@smiffytech – The Twitter and I

Important Note

As of 15 August, 2009, my Twitter identity changed from @smiffytech to @smiffy. The @smiffytech account still exsists, but with a message referring to the new one. Followers/following not affected.


Until fairly recently, my only encounters with online social networking were with the professional networking site, LinkedIn. I have to confess that my impression of the other social networking utilities out there was “kids’ stuff”, “silly” and the like. Now that I have delved into these utilities, I have gained considerable respect for them – in concept if not in execution.

There are two main reasons for me looking into and taking up with various online social networking utilities. These are 1) my clients use them and 2) they are web applications; as a web applications developer, I need to keep current with applications being used at large.

I have decided to take up regular Twitter usage because, even in the short space of time that I have been using it, I have made some valuable and interesting contacts. Despite its limitations, Twitter is a valuable tool and, from a business perspective, only a fool would ignore it.


The history and actuality of Twitter are a matter of public record so I feel no desperate need to regurgitate a load of facts in this article.

These are what I consider to be the key points of Twitter:

  • Posts are limited to 140 characters. I know the reasons for this, I don’t like them and I don’t like the restriction. But that’s what Twitter is, I don’t see it changing so one must put up with it.
  • Twitter has a publicly available API so anyone can develop their own add-on, value-adding or whatever software. I consider this to be a very important feature.
  • Threading is limited; whilst one can reply to a “tweet”, the reply appears to be linked only to the parent, not to an entire thread.


Accessible Twitter icon

Twitter has in common with every social networking utility I have seen so far – the web interface is crap. I’m not knocking the developers here specifically – it still seems that only a minority of those developing for the web have even the faintest clue when it comes to accessibility or web standards. However, by offering an API, Twitter gains itself Brownie Points because this allows others to develop better, more accessible interfaces. Step forward Dennis Lembrée, the creator of Accessible Twitter. (Dennis is @AccessibleTwitr on Twitter.) Whilst this service is only in alpha at the time of writing, the work done so far has been truly excellent.

Followers and Following

Whilst one can sample the random noise that is the Twitter live feed, to get any sense out of this vast flow of information, one needs to “follow” specific users. For me, the first people that I follow are those in my own “tribe” – those that I know in real life – friends, colleagues, associates, etcetera. Others that I follow are those who follow me; I choose these based on a certain set of criteria – more of that later.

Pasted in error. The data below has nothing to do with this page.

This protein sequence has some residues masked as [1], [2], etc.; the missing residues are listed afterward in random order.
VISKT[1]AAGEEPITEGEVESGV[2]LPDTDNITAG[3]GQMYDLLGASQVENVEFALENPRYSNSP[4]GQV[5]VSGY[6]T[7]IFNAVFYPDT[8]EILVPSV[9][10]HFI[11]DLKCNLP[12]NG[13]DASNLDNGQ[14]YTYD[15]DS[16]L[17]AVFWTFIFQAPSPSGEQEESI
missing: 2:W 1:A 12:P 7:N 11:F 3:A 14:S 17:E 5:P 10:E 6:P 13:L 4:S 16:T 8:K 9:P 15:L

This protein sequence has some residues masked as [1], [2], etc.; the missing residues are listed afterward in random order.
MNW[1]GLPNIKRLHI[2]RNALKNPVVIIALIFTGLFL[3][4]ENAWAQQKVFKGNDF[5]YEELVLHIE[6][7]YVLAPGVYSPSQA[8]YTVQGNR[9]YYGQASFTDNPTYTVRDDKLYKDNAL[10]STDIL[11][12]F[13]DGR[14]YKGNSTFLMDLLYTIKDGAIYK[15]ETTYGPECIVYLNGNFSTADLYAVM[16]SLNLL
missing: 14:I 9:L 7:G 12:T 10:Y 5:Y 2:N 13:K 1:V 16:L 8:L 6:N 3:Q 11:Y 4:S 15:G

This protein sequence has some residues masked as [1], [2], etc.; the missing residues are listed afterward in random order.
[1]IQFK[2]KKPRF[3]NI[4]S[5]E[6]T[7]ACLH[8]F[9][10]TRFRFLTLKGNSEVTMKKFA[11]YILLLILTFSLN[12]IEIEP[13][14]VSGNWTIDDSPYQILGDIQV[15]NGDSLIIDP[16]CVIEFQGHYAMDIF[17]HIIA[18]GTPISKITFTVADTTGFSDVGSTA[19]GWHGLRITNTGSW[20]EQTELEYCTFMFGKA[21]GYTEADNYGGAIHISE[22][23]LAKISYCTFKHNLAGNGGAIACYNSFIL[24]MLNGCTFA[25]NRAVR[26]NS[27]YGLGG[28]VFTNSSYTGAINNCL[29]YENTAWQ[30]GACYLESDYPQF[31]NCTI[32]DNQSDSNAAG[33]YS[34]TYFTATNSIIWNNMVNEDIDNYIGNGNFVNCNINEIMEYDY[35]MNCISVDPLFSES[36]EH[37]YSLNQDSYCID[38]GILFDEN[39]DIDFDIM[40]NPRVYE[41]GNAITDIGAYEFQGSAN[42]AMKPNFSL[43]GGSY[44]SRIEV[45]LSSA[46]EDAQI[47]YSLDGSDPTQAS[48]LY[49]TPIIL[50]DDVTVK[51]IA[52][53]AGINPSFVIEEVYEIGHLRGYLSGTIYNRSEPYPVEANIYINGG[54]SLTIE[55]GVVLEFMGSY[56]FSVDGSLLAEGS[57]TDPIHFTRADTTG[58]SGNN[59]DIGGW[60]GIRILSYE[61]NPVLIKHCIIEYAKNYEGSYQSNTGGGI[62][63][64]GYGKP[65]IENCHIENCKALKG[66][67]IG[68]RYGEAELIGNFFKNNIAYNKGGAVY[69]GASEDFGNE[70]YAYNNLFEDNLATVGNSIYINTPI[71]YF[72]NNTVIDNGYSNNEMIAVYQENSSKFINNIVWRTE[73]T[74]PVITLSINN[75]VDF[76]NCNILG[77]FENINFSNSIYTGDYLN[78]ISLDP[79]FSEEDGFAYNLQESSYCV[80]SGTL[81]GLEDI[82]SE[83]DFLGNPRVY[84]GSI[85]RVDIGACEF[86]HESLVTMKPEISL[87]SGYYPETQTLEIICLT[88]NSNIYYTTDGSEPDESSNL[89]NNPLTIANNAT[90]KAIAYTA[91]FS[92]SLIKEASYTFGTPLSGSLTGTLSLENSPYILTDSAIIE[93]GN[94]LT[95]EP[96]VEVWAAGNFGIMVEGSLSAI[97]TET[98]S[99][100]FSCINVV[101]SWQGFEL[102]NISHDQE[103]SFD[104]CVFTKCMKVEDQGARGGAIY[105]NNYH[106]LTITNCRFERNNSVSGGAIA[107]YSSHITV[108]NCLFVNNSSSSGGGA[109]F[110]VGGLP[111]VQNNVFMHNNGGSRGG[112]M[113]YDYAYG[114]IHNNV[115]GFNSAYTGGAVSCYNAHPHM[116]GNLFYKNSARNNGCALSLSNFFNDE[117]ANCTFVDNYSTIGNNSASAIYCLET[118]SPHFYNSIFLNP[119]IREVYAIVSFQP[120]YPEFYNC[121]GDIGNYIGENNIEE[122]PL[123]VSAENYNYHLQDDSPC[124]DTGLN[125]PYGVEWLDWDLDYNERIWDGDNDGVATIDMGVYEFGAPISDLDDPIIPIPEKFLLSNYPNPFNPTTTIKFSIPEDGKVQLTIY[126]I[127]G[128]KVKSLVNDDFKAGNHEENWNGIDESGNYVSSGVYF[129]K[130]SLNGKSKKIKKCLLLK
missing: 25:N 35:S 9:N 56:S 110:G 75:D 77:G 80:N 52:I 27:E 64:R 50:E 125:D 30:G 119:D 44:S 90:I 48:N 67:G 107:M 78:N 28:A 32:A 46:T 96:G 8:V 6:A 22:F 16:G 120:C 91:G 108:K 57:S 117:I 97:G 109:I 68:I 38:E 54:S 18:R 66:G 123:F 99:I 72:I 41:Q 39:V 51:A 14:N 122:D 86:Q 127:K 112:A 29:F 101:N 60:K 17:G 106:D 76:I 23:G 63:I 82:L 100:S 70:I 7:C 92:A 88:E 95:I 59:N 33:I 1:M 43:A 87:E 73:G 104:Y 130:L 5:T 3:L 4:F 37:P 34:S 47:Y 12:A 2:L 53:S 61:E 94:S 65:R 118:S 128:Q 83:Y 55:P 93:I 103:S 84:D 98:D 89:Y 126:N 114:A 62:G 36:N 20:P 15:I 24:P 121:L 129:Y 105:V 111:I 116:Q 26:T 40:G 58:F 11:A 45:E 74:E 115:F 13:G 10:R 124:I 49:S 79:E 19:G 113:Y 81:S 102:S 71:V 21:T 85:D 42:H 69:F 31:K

So, do I just follow everyone that follows me? Absolutely not! Whilst Twitter is important to me as a network builder, I don’t want to spend excessive time looking at it or suffering from information overload.

My “following the followers” are:

  • If a new follower has too few posts that are of interest to me, I don’t follow them.
  • If a new follower has posts of moderate interest but is posting a vast volume, I don’t follow them. Until such time as I have written my own Twitter-reading code to help me sort through posts, I need to keep the incoming volume down to what I can easily handle manually. Twitter may get me new business, but looking at it doesn’t get my work done.
  • If a new follower is following many, has few followers, has no posts and not completed their profile, I will block them straight away.
  • If a new follower is following many, has few followers, has no posts, has completed their profile, but still has no posts after 24 hours, I will block them unless I have good reason to believe that they are genuine users only just getting started.
  • If a new follower has only made spammy posts, I block them straight away.

It’s a Game!

Er, no, I don’t agree. It seems that there are those that use Twitter as a means of self-gratification, measuring their “success” by their number of followers. I believe that any form of success in social networks is the number of meaningful relationships that one establishes – quality being significant rather than quantity.

But each to their own. I want to build professional networks, others want an ego-trip. Twitter appears to be able to provide both.

Further Reading


Cheers all!

Smiffy, aka @smiffy

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